15. The turbine assembly specified in claim 14 wherein the blades are mounted on pivot pins and the upstream surface of the blade side of the actuator ring is tapered outward of a seal line extending through the pivot pins to vent said area so that movement of the blades will not materially vary the effective area subject to high pressure.

16. The turbine assembly specified in claim 15, wherein the upstream surface of the fixed ring opposing the tapered surface of the actuator ring is correspondingly tapered.

17. The turbine assembly specified in claim 14 wherein the downstream surface of the blade side of the actuator ring is provided with tapered portions so that movement of the blade into and out of such portions will not materially vary the effective area subject to low pressure.

18. The turbine assembly specified in claim 17, wherein the upstream and downstream surfaces of the blade side of the fixed ring opposing the tapered surfaces of the actuator ring are provided with correspondingly tapered portions.

References Cited UNITED STATES PATENTS 1,197,761 9/1916 Pfau 253-122 3,232,581 7/1963 Swearingen 253122 3,243,159 3/1966 Hefler et al 253-122 EDWARD L. MICHAEL, Primary Examiner

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Referenced by
Citing PatentFiling datePublication dateApplicantTitle
US3645645 *Oct 19, 1970Feb 29, 1972Garrett CorpVariable-area nozzle seal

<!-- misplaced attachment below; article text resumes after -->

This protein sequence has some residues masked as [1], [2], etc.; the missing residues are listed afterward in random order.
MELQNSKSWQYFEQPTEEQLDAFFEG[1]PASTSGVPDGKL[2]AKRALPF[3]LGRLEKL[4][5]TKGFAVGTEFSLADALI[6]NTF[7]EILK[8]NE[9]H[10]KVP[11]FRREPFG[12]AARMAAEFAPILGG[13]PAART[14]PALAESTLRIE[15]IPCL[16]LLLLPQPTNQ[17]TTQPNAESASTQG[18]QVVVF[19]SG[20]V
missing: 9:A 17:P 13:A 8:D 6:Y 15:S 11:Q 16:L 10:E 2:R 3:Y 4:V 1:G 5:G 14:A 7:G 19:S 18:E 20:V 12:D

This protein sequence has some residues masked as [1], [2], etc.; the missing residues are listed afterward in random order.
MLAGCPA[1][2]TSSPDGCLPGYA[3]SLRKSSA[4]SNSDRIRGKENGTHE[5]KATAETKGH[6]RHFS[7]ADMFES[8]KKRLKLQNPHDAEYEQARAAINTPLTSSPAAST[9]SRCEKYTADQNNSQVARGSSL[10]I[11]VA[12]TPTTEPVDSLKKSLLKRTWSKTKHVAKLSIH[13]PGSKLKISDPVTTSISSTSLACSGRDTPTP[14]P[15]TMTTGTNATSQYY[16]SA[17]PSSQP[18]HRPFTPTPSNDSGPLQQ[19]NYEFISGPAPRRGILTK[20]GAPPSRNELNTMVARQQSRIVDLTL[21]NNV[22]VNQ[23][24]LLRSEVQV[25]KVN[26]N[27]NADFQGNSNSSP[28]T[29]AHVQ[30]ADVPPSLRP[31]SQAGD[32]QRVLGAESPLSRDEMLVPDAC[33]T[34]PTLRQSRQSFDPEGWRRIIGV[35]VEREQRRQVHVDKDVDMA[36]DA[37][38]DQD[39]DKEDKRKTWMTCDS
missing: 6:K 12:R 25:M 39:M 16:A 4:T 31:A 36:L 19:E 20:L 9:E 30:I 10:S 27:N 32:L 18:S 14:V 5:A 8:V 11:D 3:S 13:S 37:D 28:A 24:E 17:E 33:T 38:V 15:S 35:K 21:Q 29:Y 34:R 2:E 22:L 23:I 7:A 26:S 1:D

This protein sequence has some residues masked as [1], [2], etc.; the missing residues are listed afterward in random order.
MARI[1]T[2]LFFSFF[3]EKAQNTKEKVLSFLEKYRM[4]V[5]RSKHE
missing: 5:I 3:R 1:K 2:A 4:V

US3695367 *Jun 8, 1970Oct 3, 1972North American RockwellHydraulic power tool
US4242040 *Mar 21, 1979Dec 30, 1980Rotoflow CorporationThrust adjusting means for nozzle clamp ring
US4300869 *Feb 11, 1980Nov 17, 1981Swearingen Judson SMethod and apparatus for controlling clamping forces in fluid flow control assemblies
US4338063 *Nov 7, 1980Jul 6, 1982Nissan Motor Company, LimitedDiffuser of centrifugal compressor
US4372731 *Oct 14, 1980Feb 8, 1983Fonda Bonardi GiustoFluid flow control system
US4378960 *May 13, 1980Apr 5, 1983Teledyne Industries, Inc.Variable geometry turbine inlet nozzle
US4492520 *May 10, 1982Jan 8, 1985Marchand William CMulti-stage vane stator for radial inflow turbine
US4502836 *Sep 30, 1982Mar 5, 1985Swearingen Judson SMethod for nozzle clamping force control
US4504190 *Mar 9, 1983Mar 12, 1985Gas Power Systems, Inc.Flow control apparatus and method
US4629396 *Oct 17, 1984Dec 16, 1986Borg-Warner CorporationAdjustable stator mechanism for high pressure radial turbines and the like
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Classifications
U.S. Classification415/163
International ClassificationF01D17/16, F01D17/00
Cooperative ClassificationF01D17/165
European ClassificationF01D17/16C